Film Review: Overlord (R18+, USA) is a thrilling WWII action horror mashup

What do you get when you take a World War II action movie and smash it together with some monster horror Nazi-sploitation? You get the wild, bloody, gory ride that is Overlord. A film that has clearly defined good guys, bad guys, a hefty dose of patriotism and some reanimated super powered super soldiers to boot. It sounds a bit ludicrous but it actually works.

We first meet Private Boyce (Jovan Adepo), a young man who only 3 months earlier was mowing lawns but ends up drafted to go to France. He is way in over his head, a gentle soul described by a comrade as too timid to kill a mouse. The senior officer Corporal Ford (Wyatt Russell) has only one thing on his mind, their mission, which is to destroy a Nazi radio tower in a small village that is hindering Allied Forces communication. Immediately we know that these two are going to struggle to get along, but dangerous times force them, along with Bronx loudmouth Tibbet (John Magaro) and war correspondent Chase (Iain De Caestecker) to work together.

Australian director Julius Avery (Son Of A Gun) opens the film with us in the air, riding along with the paratroopers as they make their leap into German occupied France. The first 10 minutes is nothing short of white knuckle explosive tumble-dryer like hectic action. It almost leaves you gasping for air, just like Boyce as he attempts to avoid drowning after crashing into a river. Our screenplay by Billy Ray (Captain Phillips) and Mark L Smith (The Revenant) has our small contingent of soldiers make their way into town, aided by French freedom fighter Chloe (Mathilde Olivier), here we become immersed in the war component as we inch ever so closer to understanding more about the awful goings-on in the town. It’s a slow creeping dread, that things are definitely not right. And for Boyce, a bungled reconnaissance attempt results in him discovering that SS Officer Wafner (Pilou Asbaek) along with a group of Nazi doctors have been experimenting on the local townsfolk and captured soldiers. The results of which are horrifying and alarming and all hell is about to break out.

Our cast is made up of a couple of familiar faces, you might recognise the son of Kurt Russell and star of Goon: Last Of The Enforcers, or Game of Thrones’ Euron Greyjoy, or Agents Of Shield’s Leo Fitz, and even an appearance by Bokeem Woodbine as a shouty Army sergeant. But the rest of the young cast is relatively unknown, and there are strong performances from both Adepo and Olivier in particular. Whilst Magaro gets almost all the comedic lines with his interactions with Chloe’s kid brother played by Gianny Tuafer. Asbaek gets to ham it up as the deliciously villainous Wafner and it’s a guarantee that you will love to hate him.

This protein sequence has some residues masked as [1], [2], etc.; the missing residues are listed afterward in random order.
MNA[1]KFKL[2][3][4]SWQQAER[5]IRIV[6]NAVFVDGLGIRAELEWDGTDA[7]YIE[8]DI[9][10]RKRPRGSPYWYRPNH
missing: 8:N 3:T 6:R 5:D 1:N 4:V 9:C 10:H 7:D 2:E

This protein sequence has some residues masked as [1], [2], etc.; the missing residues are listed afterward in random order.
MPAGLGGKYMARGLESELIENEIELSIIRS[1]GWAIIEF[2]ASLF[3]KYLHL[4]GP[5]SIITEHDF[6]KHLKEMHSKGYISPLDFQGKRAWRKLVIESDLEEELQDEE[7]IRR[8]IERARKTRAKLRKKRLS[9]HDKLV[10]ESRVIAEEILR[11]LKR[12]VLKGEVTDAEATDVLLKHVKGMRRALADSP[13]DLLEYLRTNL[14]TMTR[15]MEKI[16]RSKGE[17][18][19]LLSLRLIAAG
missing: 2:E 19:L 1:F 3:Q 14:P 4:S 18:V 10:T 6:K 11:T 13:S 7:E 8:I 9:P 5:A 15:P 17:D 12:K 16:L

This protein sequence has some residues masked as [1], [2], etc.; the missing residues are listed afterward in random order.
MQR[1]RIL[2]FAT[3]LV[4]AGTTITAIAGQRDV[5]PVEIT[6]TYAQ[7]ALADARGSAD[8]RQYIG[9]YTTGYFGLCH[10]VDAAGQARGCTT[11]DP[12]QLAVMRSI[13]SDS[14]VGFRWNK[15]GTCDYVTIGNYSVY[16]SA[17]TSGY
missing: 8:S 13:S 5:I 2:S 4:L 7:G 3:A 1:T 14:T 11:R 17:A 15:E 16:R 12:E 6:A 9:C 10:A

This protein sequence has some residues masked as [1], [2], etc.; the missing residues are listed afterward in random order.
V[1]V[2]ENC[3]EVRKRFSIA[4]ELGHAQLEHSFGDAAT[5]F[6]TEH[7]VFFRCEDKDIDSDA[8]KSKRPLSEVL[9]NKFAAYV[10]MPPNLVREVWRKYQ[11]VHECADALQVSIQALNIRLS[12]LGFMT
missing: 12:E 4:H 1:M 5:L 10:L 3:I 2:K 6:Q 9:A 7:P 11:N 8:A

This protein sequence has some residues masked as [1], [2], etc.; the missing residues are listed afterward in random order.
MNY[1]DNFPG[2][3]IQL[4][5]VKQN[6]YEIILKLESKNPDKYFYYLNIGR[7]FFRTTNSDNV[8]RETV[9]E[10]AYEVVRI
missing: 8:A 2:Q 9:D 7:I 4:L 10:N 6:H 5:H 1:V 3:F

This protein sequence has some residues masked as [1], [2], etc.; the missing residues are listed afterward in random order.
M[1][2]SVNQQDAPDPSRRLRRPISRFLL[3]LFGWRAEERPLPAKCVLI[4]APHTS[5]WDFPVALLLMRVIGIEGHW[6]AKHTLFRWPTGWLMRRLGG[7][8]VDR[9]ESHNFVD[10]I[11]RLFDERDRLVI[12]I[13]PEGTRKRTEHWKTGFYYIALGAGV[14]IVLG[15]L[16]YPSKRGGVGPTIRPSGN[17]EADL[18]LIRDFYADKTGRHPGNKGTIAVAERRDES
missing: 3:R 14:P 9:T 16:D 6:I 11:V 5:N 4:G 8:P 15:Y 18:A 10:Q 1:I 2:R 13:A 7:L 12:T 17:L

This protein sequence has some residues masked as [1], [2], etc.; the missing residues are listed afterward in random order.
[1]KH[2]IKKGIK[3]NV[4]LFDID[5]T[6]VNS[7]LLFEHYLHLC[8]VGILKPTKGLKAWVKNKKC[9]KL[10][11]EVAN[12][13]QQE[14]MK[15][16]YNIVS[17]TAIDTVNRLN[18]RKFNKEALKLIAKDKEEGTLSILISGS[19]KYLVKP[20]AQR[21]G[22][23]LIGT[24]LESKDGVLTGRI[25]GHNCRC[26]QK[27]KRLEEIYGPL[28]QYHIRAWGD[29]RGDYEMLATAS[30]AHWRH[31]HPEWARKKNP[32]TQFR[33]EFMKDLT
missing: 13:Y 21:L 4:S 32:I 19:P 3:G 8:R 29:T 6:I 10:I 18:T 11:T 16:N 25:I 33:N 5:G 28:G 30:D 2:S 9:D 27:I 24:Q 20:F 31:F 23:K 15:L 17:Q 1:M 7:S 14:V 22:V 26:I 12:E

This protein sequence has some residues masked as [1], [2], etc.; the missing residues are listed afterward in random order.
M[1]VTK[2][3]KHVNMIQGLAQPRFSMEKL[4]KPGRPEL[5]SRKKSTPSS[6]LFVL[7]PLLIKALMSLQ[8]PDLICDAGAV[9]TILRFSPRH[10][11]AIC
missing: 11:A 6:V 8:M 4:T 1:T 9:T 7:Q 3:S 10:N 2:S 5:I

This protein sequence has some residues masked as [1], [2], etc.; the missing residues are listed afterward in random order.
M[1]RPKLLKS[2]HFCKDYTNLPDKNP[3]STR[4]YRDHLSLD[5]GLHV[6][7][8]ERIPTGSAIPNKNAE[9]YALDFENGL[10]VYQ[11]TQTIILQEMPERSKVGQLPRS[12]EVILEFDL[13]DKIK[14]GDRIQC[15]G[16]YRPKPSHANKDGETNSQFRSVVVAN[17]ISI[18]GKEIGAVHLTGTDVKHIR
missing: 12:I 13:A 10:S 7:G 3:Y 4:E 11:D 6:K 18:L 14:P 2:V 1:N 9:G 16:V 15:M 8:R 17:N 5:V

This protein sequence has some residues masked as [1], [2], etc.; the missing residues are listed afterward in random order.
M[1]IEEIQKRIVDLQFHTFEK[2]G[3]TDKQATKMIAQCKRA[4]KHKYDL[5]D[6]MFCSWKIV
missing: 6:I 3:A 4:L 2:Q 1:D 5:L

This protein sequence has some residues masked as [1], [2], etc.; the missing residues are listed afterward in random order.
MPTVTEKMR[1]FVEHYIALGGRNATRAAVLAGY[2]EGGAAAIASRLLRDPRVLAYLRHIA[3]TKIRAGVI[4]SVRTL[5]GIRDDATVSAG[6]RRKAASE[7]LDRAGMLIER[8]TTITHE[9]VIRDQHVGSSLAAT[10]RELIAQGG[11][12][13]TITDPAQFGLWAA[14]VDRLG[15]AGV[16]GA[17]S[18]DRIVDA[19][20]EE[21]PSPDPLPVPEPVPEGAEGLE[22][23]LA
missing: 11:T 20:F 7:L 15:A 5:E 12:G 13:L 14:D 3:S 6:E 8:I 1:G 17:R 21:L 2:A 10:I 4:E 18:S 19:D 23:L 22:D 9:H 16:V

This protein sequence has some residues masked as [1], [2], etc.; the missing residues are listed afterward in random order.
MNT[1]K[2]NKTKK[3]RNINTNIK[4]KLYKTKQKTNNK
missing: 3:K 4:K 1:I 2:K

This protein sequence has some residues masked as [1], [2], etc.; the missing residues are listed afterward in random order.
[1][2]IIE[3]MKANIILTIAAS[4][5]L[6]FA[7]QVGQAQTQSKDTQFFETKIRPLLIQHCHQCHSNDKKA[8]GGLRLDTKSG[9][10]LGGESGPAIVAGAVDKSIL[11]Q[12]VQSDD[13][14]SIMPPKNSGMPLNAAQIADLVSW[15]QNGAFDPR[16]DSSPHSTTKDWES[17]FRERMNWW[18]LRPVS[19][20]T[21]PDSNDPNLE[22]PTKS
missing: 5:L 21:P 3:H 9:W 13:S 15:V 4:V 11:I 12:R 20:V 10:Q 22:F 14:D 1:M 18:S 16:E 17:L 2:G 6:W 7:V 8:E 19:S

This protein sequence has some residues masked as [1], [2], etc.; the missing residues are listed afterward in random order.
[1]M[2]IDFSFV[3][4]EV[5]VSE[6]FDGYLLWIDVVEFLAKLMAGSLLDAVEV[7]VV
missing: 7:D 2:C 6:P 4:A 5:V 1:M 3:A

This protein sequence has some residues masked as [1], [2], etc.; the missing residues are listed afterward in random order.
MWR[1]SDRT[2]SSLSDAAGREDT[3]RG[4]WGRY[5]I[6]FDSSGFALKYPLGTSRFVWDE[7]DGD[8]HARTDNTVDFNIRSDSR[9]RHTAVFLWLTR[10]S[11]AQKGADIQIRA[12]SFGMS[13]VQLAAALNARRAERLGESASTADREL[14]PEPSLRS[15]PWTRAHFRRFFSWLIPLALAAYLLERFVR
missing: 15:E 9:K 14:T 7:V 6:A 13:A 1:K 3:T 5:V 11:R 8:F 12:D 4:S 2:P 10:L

The story keeps it tight, focusing on our rag-tag heroes and besides the obvious mission objective and the accidentally finding some creepy underground lab, there’s the camaraderie and patriotism woven into its emotional core. Obviously it plays things verrrrrry loose with historical accuracy, but the notion of human experimentation during war-time isn’t that far fetched. And while some of those laboratory scenes are not for the squeamish, the practical effects and stunt work make for some creepy re-animated super soldiers. It does struggle a little in that it never really sets up its own world rules regarding its monsters, nor gives them a chance to really make a bigger impression. But there’s enough jump scares and suspense building to satisfy.

Avery, along with J.J. Abrams and Bad Robot producing the feature have crafted a film that is almost split down the middle, with one half being a war movie, the other a horror. But somehow the stitching of the two together is almost seamless in its transition. And it blends the freshness of an independent film and its young relatively unknown cast with the production values of a larger blockbuster type picture. Something Bad Robot has been adept at doing, by making small films feel much bigger than they are. This particularly works well as the film leans into some of its more comedic horror moments, and almost first-person-shooter type vibe but it never totally embraces a B-grade shlocky or campy vibe. The score by fellow Australian Jed Kurzel is also chilling and raucous in all the right places.

Overlord is a hectic action packed thrill ride of a war movie, but also gets to play with some horror elements. Mashing together two genres that wouldn’t normally go but somehow end up complimenting each other. He did the mash, the moooonster mash!

FOUR STARS (OUT OF FIVE)

Overlord is out in Australian cinemas from December 6th 2018 through Paramount Pictures Australia